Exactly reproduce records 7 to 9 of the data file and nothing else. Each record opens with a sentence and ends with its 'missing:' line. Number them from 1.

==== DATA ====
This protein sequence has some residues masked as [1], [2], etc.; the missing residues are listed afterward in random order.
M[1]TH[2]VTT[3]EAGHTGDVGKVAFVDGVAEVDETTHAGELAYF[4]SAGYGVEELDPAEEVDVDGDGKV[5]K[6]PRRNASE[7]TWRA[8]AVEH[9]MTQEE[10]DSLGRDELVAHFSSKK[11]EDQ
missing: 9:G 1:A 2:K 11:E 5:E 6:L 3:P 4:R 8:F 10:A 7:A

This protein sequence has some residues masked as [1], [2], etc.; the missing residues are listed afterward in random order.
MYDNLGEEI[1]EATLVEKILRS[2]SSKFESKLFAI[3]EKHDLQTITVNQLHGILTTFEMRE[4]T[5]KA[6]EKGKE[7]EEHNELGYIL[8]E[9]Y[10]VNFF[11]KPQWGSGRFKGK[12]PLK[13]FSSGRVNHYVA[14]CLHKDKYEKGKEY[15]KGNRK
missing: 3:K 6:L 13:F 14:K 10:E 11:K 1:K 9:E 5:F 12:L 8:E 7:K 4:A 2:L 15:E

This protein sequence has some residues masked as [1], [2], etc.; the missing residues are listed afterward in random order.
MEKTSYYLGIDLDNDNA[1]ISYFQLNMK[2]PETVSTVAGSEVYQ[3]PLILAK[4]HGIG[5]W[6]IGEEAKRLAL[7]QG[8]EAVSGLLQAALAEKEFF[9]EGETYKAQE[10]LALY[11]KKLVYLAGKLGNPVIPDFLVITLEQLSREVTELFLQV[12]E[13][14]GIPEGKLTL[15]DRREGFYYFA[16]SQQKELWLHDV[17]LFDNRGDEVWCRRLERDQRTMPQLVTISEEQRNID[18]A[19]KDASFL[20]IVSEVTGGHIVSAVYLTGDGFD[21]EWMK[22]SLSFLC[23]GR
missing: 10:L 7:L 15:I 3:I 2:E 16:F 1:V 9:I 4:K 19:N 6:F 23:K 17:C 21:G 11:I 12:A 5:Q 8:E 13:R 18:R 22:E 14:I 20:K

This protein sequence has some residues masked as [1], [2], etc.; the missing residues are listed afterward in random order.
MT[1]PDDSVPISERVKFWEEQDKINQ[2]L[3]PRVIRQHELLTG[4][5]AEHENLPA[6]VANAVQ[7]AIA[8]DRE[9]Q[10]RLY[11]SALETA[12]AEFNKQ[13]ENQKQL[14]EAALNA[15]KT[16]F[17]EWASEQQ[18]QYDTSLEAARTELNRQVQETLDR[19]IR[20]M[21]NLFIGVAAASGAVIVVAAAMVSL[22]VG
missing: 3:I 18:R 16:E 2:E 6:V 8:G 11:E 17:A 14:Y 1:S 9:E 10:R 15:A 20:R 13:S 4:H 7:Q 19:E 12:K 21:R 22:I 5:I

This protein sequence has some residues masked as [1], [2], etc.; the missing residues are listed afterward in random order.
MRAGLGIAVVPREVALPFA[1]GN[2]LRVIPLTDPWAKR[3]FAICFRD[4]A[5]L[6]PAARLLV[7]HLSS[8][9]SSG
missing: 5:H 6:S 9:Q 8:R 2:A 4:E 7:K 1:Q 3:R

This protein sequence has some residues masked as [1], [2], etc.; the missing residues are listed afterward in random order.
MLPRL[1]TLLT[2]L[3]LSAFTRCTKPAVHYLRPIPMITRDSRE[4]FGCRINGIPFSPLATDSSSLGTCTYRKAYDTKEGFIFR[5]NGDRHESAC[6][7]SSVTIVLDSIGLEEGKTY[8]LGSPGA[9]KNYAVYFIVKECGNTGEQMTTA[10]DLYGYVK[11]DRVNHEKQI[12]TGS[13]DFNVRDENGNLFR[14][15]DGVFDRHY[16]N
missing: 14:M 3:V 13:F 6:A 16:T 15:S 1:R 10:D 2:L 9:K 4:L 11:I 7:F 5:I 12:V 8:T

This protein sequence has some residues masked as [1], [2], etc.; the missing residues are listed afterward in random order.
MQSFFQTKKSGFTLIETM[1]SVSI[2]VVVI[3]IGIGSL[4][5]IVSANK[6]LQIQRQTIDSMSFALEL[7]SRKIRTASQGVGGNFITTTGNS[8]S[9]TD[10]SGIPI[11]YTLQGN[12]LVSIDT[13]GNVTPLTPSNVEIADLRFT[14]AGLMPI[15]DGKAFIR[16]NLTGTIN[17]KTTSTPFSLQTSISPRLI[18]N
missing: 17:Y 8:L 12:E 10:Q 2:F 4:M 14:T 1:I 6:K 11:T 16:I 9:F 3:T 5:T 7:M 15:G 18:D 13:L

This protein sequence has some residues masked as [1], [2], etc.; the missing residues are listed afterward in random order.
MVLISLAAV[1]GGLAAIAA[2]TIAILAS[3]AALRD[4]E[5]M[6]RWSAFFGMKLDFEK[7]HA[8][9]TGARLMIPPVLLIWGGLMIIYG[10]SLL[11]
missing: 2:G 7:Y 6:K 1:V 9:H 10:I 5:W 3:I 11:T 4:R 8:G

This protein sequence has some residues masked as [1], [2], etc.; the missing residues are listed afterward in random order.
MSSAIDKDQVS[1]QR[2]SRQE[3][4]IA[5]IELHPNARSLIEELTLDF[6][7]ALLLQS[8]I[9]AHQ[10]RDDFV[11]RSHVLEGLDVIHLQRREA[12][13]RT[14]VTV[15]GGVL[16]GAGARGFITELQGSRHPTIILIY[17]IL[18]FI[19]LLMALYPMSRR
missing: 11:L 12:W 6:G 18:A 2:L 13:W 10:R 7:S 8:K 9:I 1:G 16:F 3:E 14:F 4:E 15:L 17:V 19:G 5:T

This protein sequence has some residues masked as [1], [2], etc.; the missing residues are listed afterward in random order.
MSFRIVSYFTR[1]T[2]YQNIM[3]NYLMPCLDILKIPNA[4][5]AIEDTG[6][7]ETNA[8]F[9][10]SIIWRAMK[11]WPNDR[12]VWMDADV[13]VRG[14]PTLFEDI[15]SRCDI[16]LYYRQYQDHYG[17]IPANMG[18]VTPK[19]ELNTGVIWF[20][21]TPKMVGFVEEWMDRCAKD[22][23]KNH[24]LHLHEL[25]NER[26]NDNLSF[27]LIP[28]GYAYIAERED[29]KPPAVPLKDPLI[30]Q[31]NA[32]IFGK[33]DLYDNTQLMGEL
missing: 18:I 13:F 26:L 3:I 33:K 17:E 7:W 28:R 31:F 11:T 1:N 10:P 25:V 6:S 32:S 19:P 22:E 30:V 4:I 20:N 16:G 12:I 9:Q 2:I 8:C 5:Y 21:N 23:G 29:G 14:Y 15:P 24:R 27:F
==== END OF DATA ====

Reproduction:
This protein sequence has some residues masked as [1], [2], etc.; the missing residues are listed afterward in random order.
MQSFFQTKKSGFTLIETM[1]SVSI[2]VVVI[3]IGIGSL[4][5]IVSANK[6]LQIQRQTIDSMSFALEL[7]SRKIRTASQGVGGNFITTTGNS[8]S[9]TD[10]SGIPI[11]YTLQGN[12]LVSIDT[13]GNVTPLTPSNVEIADLRFT[14]AGLMPI[15]DGKAFIR[16]NLTGTIN[17]KTTSTPFSLQTSISPRLI[18]N
missing: 17:Y 8:L 12:E 10:Q 2:F 4:M 14:T 1:I 6:K 11:T 16:I 9:F 3:T 5:T 7:M 15:G 18:D 13:L

This protein sequence has some residues masked as [1], [2], etc.; the missing residues are listed afterward in random order.
MVLISLAAV[1]GGLAAIAA[2]TIAILAS[3]AALRD[4]E[5]M[6]RWSAFFGMKLDFEK[7]HA[8][9]TGARLMIPPVLLIWGGLMIIYG[10]SLL[11]
missing: 2:G 7:Y 6:K 1:V 9:H 10:I 5:W 3:I 11:T 4:R 8:G

This protein sequence has some residues masked as [1], [2], etc.; the missing residues are listed afterward in random order.
MSSAIDKDQVS[1]QR[2]SRQE[3][4]IA[5]IELHPNARSLIEELTLDF[6][7]ALLLQS[8]I[9]AHQ[10]RDDFV[11]RSHVLEGLDVIHLQRREA[12][13]RT[14]VTV[15]GGVL[16]GAGARGFITELQGSRHPTIILIY[17]IL[18]FI[19]LLMALYPMSRR
missing: 11:L 12:W 6:G 18:A 2:L 13:W 10:R 7:S 8:K 9:I 1:G 16:F 3:E 14:F 4:E 15:L 17:V 19:G 5:T